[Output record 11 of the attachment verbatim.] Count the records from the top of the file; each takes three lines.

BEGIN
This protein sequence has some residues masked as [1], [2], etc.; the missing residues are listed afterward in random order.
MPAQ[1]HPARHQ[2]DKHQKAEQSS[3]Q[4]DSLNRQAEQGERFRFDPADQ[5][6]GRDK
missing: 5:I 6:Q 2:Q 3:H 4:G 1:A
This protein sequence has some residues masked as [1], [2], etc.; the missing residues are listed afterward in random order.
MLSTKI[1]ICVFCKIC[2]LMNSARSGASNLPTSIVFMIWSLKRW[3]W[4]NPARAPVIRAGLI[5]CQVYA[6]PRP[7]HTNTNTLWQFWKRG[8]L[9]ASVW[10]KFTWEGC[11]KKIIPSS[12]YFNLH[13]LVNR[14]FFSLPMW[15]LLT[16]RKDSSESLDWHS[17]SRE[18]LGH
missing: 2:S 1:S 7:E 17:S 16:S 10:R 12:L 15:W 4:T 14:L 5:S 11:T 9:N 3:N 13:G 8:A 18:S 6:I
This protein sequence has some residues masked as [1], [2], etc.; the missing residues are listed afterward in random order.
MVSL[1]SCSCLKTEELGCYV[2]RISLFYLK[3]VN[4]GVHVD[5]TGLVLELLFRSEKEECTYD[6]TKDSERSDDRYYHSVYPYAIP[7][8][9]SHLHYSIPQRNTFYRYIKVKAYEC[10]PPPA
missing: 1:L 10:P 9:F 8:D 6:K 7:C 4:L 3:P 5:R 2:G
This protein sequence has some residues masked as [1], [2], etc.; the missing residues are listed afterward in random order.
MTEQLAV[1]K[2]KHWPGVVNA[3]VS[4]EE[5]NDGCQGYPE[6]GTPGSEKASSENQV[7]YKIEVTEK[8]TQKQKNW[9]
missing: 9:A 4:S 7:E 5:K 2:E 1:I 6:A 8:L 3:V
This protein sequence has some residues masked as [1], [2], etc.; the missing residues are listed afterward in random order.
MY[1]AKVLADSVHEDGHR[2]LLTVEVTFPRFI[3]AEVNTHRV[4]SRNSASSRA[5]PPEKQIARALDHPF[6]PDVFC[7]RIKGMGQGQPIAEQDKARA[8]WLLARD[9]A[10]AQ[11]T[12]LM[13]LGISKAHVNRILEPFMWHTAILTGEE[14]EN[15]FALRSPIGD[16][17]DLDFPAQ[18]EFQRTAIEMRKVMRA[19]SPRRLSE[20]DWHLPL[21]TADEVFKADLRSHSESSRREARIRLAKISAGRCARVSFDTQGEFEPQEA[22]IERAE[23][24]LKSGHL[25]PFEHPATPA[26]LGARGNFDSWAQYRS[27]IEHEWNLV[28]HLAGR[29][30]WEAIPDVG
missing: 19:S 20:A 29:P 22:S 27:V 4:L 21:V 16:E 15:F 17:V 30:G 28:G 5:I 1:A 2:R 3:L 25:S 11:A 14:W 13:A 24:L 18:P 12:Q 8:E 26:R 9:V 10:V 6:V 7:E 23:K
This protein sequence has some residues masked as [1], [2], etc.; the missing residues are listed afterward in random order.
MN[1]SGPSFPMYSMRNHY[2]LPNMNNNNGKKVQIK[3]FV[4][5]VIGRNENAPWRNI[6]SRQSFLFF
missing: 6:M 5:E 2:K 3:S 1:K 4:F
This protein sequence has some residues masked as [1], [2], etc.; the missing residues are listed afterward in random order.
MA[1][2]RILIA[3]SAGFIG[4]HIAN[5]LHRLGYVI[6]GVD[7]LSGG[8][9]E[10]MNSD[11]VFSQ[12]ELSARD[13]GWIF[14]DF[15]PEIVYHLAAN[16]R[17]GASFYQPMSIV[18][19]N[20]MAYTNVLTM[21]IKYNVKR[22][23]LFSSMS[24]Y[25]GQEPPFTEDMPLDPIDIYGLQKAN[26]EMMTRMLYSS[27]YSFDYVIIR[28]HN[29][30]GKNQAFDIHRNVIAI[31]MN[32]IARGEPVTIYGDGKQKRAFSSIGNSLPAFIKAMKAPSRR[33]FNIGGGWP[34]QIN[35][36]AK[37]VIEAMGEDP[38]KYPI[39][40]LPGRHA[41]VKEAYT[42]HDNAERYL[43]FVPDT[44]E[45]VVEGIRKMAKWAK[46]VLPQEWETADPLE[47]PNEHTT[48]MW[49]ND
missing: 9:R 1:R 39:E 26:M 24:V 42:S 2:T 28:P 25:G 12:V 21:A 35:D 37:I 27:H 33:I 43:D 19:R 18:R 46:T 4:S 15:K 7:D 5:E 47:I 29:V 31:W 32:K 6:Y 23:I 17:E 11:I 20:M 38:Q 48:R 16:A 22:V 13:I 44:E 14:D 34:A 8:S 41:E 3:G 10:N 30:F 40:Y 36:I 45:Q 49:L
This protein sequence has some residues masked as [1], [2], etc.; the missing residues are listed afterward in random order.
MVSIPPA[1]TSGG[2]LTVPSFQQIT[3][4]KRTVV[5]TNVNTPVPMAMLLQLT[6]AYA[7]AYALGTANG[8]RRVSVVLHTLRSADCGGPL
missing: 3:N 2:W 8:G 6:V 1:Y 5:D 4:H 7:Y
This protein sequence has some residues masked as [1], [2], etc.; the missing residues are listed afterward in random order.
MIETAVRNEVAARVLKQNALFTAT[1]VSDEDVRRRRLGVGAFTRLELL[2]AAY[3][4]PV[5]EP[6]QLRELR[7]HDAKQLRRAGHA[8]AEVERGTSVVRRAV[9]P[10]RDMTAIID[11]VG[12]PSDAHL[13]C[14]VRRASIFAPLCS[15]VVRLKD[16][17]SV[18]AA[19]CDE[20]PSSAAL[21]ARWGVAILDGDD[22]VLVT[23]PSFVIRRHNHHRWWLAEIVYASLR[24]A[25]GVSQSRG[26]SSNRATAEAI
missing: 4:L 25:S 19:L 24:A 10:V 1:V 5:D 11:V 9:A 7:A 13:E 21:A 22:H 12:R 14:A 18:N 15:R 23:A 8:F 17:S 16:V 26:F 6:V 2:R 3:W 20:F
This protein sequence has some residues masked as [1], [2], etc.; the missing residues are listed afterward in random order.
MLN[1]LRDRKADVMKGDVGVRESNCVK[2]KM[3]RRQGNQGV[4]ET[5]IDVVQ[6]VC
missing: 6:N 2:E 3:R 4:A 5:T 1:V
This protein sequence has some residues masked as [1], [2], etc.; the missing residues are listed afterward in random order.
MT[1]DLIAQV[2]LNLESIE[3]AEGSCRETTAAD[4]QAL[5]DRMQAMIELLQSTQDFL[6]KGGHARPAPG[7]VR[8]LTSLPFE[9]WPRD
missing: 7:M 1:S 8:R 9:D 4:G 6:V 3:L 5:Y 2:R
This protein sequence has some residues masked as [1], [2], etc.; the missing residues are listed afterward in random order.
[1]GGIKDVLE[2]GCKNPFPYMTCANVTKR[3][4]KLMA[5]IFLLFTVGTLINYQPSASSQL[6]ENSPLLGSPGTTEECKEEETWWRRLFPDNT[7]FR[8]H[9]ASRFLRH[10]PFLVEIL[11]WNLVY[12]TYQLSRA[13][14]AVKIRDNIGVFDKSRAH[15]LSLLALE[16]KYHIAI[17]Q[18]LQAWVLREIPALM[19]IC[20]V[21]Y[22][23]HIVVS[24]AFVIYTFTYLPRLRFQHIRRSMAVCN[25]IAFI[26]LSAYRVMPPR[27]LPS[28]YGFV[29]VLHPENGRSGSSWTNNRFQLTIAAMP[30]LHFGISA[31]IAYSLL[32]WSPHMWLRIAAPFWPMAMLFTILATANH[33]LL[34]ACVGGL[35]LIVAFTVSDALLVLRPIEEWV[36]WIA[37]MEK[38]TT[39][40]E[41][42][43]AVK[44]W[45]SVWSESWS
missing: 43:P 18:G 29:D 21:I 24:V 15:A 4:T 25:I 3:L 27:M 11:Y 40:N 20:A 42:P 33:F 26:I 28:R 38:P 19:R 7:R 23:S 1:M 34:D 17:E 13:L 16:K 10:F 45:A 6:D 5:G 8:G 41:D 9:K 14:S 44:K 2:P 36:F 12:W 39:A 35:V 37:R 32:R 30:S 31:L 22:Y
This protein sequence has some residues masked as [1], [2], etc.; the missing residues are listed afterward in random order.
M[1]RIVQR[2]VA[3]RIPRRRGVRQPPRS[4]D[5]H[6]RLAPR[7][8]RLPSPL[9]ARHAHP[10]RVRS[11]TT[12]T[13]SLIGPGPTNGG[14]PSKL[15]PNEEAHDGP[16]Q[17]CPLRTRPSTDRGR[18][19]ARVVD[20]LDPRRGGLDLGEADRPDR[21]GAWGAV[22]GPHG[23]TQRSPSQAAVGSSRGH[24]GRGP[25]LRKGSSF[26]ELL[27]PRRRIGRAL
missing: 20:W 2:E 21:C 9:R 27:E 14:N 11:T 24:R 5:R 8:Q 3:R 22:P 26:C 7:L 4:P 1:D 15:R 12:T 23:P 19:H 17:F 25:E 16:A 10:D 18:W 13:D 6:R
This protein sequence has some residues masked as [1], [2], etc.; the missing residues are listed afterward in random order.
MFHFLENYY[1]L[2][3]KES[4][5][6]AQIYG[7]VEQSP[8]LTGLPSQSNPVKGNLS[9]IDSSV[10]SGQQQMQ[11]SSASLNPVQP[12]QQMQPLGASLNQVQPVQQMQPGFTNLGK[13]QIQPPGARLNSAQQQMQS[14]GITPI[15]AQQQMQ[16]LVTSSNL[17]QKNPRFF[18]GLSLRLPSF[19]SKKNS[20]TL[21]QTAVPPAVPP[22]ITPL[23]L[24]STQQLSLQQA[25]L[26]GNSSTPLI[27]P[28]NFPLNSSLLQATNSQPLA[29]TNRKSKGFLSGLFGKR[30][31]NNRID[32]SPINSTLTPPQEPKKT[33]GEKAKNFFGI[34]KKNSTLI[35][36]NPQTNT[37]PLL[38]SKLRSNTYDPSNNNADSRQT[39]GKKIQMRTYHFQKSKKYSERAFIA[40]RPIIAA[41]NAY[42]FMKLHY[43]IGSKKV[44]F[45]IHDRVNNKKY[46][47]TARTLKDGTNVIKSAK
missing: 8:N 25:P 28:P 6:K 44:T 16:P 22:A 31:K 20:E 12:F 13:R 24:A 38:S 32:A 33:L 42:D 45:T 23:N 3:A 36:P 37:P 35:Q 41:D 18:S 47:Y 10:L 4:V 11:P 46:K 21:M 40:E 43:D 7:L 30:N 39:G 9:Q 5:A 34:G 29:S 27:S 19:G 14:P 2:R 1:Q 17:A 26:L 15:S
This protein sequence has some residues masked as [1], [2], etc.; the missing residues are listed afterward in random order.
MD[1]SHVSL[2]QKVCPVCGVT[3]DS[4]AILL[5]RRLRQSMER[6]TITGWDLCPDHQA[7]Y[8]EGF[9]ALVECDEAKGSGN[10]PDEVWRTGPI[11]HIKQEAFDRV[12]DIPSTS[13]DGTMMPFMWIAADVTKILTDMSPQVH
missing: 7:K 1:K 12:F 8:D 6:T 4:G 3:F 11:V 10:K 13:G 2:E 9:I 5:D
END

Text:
This protein sequence has some residues masked as [1], [2], etc.; the missing residues are listed afterward in random order.
MT[1]DLIAQV[2]LNLESIE[3]AEGSCRETTAAD[4]QAL[5]DRMQAMIELLQSTQDFL[6]KGGHARPAPG[7]VR[8]LTSLPFE[9]WPRD
missing: 7:M 1:S 8:R 9:D 4:G 6:V 3:L 5:Y 2:R